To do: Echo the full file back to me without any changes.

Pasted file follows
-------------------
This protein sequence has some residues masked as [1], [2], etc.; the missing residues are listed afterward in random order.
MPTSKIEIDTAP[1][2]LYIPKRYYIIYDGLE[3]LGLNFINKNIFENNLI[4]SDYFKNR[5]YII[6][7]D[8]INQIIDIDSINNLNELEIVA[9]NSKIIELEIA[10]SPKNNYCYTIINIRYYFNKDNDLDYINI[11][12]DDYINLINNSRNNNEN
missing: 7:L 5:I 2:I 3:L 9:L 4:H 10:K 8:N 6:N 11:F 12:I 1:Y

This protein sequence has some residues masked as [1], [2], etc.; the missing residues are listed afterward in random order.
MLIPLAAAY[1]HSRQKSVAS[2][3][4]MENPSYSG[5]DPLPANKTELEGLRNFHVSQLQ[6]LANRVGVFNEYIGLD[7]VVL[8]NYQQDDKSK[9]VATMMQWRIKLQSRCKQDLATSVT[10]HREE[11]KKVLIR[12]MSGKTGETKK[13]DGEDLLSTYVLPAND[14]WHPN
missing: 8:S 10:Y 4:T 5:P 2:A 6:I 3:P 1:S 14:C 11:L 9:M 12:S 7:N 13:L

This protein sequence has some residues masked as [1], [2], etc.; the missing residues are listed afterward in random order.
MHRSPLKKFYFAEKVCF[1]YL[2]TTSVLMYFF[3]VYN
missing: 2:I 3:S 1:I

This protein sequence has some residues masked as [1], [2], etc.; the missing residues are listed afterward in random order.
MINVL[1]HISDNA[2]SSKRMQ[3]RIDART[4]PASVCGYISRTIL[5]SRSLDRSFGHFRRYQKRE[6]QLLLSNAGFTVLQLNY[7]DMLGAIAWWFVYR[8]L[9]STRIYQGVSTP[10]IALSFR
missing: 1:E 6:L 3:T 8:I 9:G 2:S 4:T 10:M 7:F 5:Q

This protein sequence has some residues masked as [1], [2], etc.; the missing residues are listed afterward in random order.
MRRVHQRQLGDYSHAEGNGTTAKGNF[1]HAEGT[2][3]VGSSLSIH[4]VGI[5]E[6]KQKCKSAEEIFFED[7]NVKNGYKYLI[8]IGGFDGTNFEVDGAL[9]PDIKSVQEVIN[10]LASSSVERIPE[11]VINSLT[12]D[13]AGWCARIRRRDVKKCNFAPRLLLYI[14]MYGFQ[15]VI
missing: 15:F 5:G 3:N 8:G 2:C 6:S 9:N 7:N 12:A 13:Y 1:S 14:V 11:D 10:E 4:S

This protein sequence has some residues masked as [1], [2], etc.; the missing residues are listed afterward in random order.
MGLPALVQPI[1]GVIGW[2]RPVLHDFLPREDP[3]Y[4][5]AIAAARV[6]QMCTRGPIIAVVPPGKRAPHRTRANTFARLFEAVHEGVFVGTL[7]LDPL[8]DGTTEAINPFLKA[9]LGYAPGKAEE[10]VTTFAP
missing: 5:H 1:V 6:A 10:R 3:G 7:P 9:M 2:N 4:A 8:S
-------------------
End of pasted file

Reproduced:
This protein sequence has some residues masked as [1], [2], etc.; the missing residues are listed afterward in random order.
MPTSKIEIDTAP[1][2]LYIPKRYYIIYDGLE[3]LGLNFINKNIFENNLI[4]SDYFKNR[5]YII[6][7]D[8]INQIIDIDSINNLNELEIVA[9]NSKIIELEIA[10]SPKNNYCYTIINIRYYFNKDNDLDYINI[11][12]DDYINLINNSRNNNEN
missing: 7:L 5:I 2:I 3:L 9:L 4:H 10:K 8:N 6:N 11:F 12:I 1:Y

This protein sequence has some residues masked as [1], [2], etc.; the missing residues are listed afterward in random order.
MLIPLAAAY[1]HSRQKSVAS[2][3][4]MENPSYSG[5]DPLPANKTELEGLRNFHVSQLQ[6]LANRVGVFNEYIGLD[7]VVL[8]NYQQDDKSK[9]VATMMQWRIKLQSRCKQDLATSVT[10]HREE[11]KKVLIR[12]MSGKTGETKK[13]DGEDLLSTYVLPAND[14]WHPN
missing: 8:S 10:Y 4:T 5:P 2:A 6:I 3:P 1:S 14:C 11:L 9:M 12:S 7:N 13:L

This protein sequence has some residues masked as [1], [2], etc.; the missing residues are listed afterward in random order.
MHRSPLKKFYFAEKVCF[1]YL[2]TTSVLMYFF[3]VYN
missing: 2:I 3:S 1:I

This protein sequence has some residues masked as [1], [2], etc.; the missing residues are listed afterward in random order.
MINVL[1]HISDNA[2]SSKRMQ[3]RIDART[4]PASVCGYISRTIL[5]SRSLDRSFGHFRRYQKRE[6]QLLLSNAGFTVLQLNY[7]DMLGAIAWWFVYR[8]L[9]STRIYQGVSTP[10]IALSFR
missing: 1:E 6:L 3:T 8:I 9:G 2:S 4:T 10:M 7:F 5:Q

This protein sequence has some residues masked as [1], [2], etc.; the missing residues are listed afterward in random order.
MRRVHQRQLGDYSHAEGNGTTAKGNF[1]HAEGT[2][3]VGSSLSIH[4]VGI[5]E[6]KQKCKSAEEIFFED[7]NVKNGYKYLI[8]IGGFDGTNFEVDGAL[9]PDIKSVQEVIN[10]LASSSVERIPE[11]VINSLT[12]D[13]AGWCARIRRRDVKKCNFAPRLLLYI[14]MYGFQ[15]VI
missing: 15:F 5:G 3:N 8:G 2:C 6:S 9:N 7:N 12:A 13:Y 1:S 14:V 11:D 10:E 4:S

This protein sequence has some residues masked as [1], [2], etc.; the missing residues are listed afterward in random order.
MGLPALVQPI[1]GVIGW[2]RPVLHDFLPREDP[3]Y[4][5]AIAAARV[6]QMCTRGPIIAVVPPGKRAPHRTRANTFARLFEAVHEGVFVGTL[7]LDPL[8]DGTTEAINPFLKA[9]LGYAPGKAEE[10]VTTFAP
missing: 5:H 1:V 6:A 10:R 3:G 7:P 9:M 2:N 4:A 8:S